While it may not be of particular concern to us right now, future humanity (that is if they survive that long) will have to contend with the possibility of our galaxy, the Milky Way colliding with its immediate neighbour, the galaxy Andromeda.
This was confirmed by NASA scientists using the Hubble telescope, saying that in around 4 billion years or so, the Milky Way will collide with Andromeda but according to NASA this collision will not have catastrophic results, as the sun and the planets will not be affected owing to the fact that the distances between the respective celestial bodies is great. It has been further theorised that 2 billion years after the collision, the Milky Way and Andromeda will stand fused as a single galaxy and because of the increased gravitational forces, our solar system will be displaced. The NASA researchers also put forward the possibility of new star formations after the collision and even Andromeda’s consort galaxy, the Triangulum Galaxy, or M33, also fusing into this super-galaxy.
Commenting upon the findings, Roeland van der Marel, lead rsearcher on the study from Space Telescope Science Institute in Baltimore, US, said, "Today, the Andromeda Galaxy appears to us on the sky as a small fuzzy object that was first seen by ancient astronomers more than one thousand years ago. Few things fascinate humans more than to know what our cosmic destiny and future fate will be. The fact that we can predict that this small fuzzy object will one day come to engulf and enshroud our Sun and Solar System is a truly remarkable and fascinating finding."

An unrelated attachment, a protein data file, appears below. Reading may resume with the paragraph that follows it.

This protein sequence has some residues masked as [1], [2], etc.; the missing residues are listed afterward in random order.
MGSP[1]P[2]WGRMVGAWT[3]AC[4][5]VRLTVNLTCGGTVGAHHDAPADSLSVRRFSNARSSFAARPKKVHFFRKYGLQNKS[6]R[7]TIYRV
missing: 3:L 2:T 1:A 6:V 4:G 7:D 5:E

At present the two galaxies are at a distance of 2.5 billion light years apart but are moving towards one another at a speed of around 400,000km/h. Dr Van der Marel continued, "It's necessary to know not only how Andromeda is moving in our direction but also what its sideways motion is, because that will determine whether Andromeda will miss us at a distance or whether it might be heading straight for us. Astronomers have tried to measure the sideways motion for over a century. However, this was always unsuccessful because the available techniques were not sufficient to perform the measurement,” adding that, “For the very first time, we've been able to measure the sideways motion - in astronomy, also known as proper motion - of the Andromeda Galaxy using the unique observational capabilities of the Hubble Space Telescope.”
Dr Van der Marel also spoke about the sun, saying that in 4 billion years time it would have spent most of its energy, expanding and heating up, also making life on earth quite difficult but he added that he doubted that humanity would still be around by then.